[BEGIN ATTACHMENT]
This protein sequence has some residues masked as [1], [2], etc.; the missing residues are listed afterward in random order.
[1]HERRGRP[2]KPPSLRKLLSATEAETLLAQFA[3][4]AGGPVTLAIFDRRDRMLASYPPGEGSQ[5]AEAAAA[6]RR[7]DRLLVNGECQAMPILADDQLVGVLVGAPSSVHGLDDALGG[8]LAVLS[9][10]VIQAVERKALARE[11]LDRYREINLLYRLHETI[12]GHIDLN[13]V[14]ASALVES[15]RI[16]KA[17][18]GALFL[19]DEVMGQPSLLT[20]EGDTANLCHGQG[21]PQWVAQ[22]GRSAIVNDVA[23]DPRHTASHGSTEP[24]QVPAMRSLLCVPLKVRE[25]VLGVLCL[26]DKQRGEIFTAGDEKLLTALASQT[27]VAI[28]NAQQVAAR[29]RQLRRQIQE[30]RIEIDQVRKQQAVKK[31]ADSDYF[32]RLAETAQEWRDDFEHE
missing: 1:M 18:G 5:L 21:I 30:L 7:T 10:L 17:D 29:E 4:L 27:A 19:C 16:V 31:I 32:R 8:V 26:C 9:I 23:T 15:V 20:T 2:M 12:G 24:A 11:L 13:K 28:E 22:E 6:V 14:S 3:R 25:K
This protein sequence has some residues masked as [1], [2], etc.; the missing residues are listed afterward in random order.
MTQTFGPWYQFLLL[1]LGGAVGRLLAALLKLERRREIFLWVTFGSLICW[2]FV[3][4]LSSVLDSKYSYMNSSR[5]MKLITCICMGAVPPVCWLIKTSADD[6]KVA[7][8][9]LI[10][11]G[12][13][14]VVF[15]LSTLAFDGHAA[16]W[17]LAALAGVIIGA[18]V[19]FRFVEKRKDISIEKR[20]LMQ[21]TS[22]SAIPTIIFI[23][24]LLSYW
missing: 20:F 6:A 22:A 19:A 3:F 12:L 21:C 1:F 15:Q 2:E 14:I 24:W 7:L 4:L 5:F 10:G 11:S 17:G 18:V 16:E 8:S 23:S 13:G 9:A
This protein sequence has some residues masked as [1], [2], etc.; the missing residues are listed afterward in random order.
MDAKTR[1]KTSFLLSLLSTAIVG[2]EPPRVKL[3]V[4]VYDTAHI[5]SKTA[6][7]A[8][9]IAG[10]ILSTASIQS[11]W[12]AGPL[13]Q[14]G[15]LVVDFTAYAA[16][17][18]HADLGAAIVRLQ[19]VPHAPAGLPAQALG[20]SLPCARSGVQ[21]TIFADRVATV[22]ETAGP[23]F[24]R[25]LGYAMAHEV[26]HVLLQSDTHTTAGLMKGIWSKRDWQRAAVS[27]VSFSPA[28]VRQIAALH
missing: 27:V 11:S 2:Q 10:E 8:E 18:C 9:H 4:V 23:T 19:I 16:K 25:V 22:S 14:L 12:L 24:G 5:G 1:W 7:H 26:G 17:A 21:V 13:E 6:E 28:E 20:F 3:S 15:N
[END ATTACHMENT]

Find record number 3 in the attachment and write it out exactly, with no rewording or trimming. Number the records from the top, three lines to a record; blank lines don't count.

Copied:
This protein sequence has some residues masked as [1], [2], etc.; the missing residues are listed afterward in random order.
MDAKTR[1]KTSFLLSLLSTAIVG[2]EPPRVKL[3]V[4]VYDTAHI[5]SKTA[6][7]A[8][9]IAG[10]ILSTASIQS[11]W[12]AGPL[13]Q[14]G[15]LVVDFTAYAA[16][17][18]HADLGAAIVRLQ[19]VPHAPAGLPAQALG[20]SLPCARSGVQ[21]TIFADRVATV[22]ETAGP[23]F[24]R[25]LGYAMAHEV[26]HVLLQSDTHTTAGLMKGIWSKRDWQRAAVS[27]VSFSPA[28]VRQIAALH
missing: 27:V 11:S 2:Q 10:E 8:E 18:C 9:H 4:V 23:T 19:I 16:K 25:V 22:S 14:L 12:L 24:G 5:G 1:W 7:H 26:G 17:A 21:V 13:E 6:E 28:E 20:F 3:S 15:N